When you look at your car, does it look dirty or dull? When you run your hand over it, does it feel gritty or uneven? Has your car been exposed to contaminants, pollutants, or bird droppings?
If you answered yes to any of those questions, it may be time for a clay bar treatment. Clay bar treatments are a part of the detailing process that make sure a car’s surface is squeaky clean, helping protect the paint and clear coat finish in the process. They are also a versatile and effective tool for removing stubborn water spots from your car’s paintwork.
In this guide, you’ll also learn about why regular car washing isn’t always enough, how to do a clay bar treatment yourself with a step-by-step guide, and tips on picking the best clay bar for your specific needs.
What is a Clay Bar Treatment?
A clay bar treatment is a detailing process that uses an automotive clay bar — an engineered resin mixture that’s used to remove pollutants and contaminants from paint, glass, fiberglass, metal, and any other surface material on the outside of your car. While automotive clay bar can be made from natural clay or synthetic, synthetics are most commonly used.
A clay bar treatment uses automotive clay bar to remove contaminants, some of which are microscopic and impossible to see with the naked eye, from your car. This is important because contaminants like rail dust, brake dust, and industrial fallout can penetrate through paint, glass, and even metal, slowly destroying your car over time.
Furthermore, these contaminants can create a dull appearance, decreasing the aesthetic appeal of your car. The clay bar treatment helps in maintaining the vehicle’s gloss and shine by offering a deep cleanse. Regular washing and polishing may not remove all of these contaminants. In this guide, we’ll explore the specifics of how a clay bar treatment works.
How Does a Clay Bar Treatment Work?
The engineered resin surface of the clay is sticky, and designed to hold onto metal particles, pollution, and other contaminants that can get on top of your car’s surfaces. When the clay bar is glided or stretched across the car’s surface, it picks up dust, dirt, and all those other surface contaminants.
When done correctly, claying is safe and non-abrasive. It can even be better for your car than polishing, since it’s possible for polishing to remove a thin layer of paint.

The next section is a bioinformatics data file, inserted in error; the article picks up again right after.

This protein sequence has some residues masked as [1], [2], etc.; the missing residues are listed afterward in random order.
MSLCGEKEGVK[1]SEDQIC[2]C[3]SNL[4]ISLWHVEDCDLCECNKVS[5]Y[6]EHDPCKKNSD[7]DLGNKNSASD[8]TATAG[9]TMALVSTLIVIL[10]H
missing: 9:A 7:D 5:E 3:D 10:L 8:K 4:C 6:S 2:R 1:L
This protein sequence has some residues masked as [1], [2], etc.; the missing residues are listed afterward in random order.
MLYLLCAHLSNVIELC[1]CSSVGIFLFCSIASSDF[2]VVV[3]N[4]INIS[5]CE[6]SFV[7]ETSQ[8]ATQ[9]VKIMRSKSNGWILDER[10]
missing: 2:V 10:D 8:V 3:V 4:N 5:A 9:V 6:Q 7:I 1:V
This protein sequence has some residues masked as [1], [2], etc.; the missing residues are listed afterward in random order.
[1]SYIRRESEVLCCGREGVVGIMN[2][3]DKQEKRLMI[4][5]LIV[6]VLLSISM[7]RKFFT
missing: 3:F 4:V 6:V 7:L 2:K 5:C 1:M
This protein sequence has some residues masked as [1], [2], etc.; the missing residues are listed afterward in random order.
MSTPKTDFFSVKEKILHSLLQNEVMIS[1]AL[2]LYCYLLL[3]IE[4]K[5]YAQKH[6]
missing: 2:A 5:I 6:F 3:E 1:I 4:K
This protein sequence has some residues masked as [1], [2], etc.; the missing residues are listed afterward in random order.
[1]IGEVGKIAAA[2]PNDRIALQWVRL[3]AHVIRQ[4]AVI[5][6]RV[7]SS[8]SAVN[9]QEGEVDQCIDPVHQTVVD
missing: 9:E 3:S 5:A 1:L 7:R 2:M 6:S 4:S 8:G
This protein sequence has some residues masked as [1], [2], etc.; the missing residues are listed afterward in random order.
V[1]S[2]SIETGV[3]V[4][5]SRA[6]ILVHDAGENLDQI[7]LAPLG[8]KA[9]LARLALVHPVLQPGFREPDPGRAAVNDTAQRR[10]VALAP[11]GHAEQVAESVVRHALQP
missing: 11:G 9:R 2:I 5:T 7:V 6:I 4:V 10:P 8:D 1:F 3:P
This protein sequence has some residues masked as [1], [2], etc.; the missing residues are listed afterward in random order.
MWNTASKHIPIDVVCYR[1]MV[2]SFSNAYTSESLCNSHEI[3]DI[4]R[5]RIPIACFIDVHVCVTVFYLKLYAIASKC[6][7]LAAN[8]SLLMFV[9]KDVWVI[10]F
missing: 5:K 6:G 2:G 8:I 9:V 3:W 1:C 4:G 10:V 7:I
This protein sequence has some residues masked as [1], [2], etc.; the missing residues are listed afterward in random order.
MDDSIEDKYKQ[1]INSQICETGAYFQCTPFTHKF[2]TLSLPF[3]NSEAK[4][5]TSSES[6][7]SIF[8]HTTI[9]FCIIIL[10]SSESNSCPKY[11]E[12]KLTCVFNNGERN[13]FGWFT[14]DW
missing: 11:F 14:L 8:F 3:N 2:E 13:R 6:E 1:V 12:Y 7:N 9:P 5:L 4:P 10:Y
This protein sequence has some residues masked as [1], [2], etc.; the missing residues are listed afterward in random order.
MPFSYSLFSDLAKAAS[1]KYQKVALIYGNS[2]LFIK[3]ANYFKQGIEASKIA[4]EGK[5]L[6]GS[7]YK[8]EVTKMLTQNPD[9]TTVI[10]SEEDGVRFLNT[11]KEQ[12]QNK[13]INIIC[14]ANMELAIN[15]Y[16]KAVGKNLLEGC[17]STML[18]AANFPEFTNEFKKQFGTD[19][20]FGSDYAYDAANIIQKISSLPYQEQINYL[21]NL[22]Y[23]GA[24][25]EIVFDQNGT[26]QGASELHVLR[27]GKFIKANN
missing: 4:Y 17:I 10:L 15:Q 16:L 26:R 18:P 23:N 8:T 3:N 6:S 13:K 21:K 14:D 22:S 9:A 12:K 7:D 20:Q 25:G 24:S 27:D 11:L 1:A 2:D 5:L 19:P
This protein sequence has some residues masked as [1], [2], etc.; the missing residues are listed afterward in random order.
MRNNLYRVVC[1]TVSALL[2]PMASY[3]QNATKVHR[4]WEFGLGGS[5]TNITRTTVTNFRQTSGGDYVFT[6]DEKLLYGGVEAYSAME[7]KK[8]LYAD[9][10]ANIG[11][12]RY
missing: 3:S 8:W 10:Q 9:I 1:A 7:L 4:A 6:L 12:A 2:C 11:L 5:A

Before a clay bar treatment, remember to always spray your car down with lubricant or detailing spray, so particles picked up by the clay don’t scratch the paint or surface coat. This lubricant creates a slippery surface that allows the clay to glide smoothly, encapsulating contaminants within its structure. This way, the contaminants are trapped without causing further scratches or damage to the car’s surface.
When Should You Give Your Car a Clay Bar Treatment?
The standard rule is that you should get a clay bar treatment about twice a year. If you live (and drive) somewhere with a lot of pollution and other contaminants, you might consider getting treatments more often. On the other hand, if you drive infrequently or keep your car inside a garage when it isn’t being used, you might be able to go longer in between treatments.
A good way to see if your car could use a clay bar treatment is to simply rub your hand along its exterior surfaces. If they feel rough or gritty, it’s probably time for a clay bar treatment. In addition to the rough feeling, signs like visible contaminants or a lack of shine in your car’s appearance may also indicate the need for a clay bar treatment.
Furthermore, if your car has been exposed to harsh environments or driven through areas with heavy industrial activities, a clay bar treatment may be necessary.
What Does a Clay Bar Do for Your Car?
Most people who seek out clay bar treatments for their vehicles do so for the simple fact that it makes them look better! It improves the paint finish, which leads to a smoother, shinier overall look.
But there are other benefits, too. Claying will generally lead to better results after polishing and waxing, since doing those things with contaminants in the clear coat or paint can trap them there, or move them around, scratching the vehicle’s surface.